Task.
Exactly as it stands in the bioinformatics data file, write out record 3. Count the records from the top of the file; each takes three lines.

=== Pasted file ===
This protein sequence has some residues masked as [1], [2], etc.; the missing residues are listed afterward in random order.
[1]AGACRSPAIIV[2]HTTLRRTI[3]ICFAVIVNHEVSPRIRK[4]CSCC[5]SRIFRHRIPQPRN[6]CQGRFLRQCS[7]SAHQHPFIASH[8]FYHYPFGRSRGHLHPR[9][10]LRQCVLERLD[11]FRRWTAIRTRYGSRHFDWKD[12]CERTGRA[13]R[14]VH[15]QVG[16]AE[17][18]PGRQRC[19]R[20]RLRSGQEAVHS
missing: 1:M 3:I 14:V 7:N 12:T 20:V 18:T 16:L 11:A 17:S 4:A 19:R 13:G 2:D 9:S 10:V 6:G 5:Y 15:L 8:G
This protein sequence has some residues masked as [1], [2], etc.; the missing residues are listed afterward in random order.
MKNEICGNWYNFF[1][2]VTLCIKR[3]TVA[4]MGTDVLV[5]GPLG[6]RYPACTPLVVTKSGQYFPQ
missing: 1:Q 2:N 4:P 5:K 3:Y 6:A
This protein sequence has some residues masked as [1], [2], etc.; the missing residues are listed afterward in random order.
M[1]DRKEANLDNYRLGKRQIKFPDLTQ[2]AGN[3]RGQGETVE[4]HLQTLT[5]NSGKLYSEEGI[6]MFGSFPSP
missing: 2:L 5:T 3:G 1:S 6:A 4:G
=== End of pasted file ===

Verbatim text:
This protein sequence has some residues masked as [1], [2], etc.; the missing residues are listed afterward in random order.
M[1]DRKEANLDNYRLGKRQIKFPDLTQ[2]AGN[3]RGQGETVE[4]HLQTLT[5]NSGKLYSEEGI[6]MFGSFPSP
missing: 2:L 5:T 3:G 1:S 6:A 4:G